“caution is a safe and unfailing guide in the judicial armoury but a cautious approach does not justify a prior assumption that the case is shrouded in suspicion.”

    The Supreme Court further replied to the argument of the non-happening of the verbal arguments that

    “The High Court assumed without evidence that Ganga Ram used to carry a gun to his vegetable farm and the whole of the conclusion reproduced above would appear to be based on the thin premise that Sona Ram had admitted that Ganga Ram had a village farm situated at distance of two miles from Badaun. We find it impossible to agree with the reasons given by the High Court as to why Ganga Ram and Ram Swarup went to the market and how they happened to carry a gun with them. It is plain that being slighted by the melon incident, they went to the market to seek retribution.”

    The Supreme Court also reacted to the argument of a single cartridge in the gun and stated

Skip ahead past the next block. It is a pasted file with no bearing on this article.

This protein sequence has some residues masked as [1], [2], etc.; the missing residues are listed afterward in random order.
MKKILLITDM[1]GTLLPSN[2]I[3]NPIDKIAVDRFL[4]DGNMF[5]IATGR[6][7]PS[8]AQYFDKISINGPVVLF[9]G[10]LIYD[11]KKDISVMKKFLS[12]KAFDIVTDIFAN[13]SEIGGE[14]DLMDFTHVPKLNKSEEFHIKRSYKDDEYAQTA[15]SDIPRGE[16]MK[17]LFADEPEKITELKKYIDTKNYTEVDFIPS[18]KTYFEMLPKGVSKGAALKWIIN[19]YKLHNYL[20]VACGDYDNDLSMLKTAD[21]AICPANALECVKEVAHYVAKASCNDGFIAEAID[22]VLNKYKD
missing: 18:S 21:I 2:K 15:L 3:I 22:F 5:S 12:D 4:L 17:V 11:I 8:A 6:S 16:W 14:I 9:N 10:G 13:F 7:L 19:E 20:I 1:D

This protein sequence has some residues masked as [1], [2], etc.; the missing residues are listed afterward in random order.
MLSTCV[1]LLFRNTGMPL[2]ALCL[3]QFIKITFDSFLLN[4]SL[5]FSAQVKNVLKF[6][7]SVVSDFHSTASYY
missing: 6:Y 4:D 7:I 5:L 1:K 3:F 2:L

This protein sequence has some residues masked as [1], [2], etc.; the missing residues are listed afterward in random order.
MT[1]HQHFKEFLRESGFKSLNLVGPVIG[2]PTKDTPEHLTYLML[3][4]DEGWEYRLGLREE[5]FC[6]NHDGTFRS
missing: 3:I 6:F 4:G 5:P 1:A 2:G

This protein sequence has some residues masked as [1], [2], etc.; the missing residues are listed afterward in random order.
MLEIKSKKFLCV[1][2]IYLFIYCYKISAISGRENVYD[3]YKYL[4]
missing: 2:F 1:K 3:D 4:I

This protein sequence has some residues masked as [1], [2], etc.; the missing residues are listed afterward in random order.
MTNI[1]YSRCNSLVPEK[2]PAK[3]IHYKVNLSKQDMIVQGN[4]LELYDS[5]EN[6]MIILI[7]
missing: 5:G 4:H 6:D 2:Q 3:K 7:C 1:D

“Ganga Ram and Ram, Swarup were wounded by the high and mighty attitude of a trade rival and they went back to the market in a state of turmoil. They could not have paused to bother whether the double-barrelled gun contained one cartridge or two any more than an assailant poised to stab would bother to take a spare knife. On such occasions when the mind is uncontrollably agitated, the assailants throw security to the winds and being momentarily blinded by passion are indifferent to the 'consequences of their action…...The High Court refused to attach any significance to the pellet-marks on the door- frame as it thought that "the gun fire which hit the chaukhat was not the one which struck the deceased. But this is in direct opposition to its own view that the respondents had loaded only one cartridge in the gun-a premise from which it had concluded that the respondents could not have gone to the market with an evil design. Ballistically, there was no reason to suppose that the shot which killed the deceased was not the one which hit the door frame.”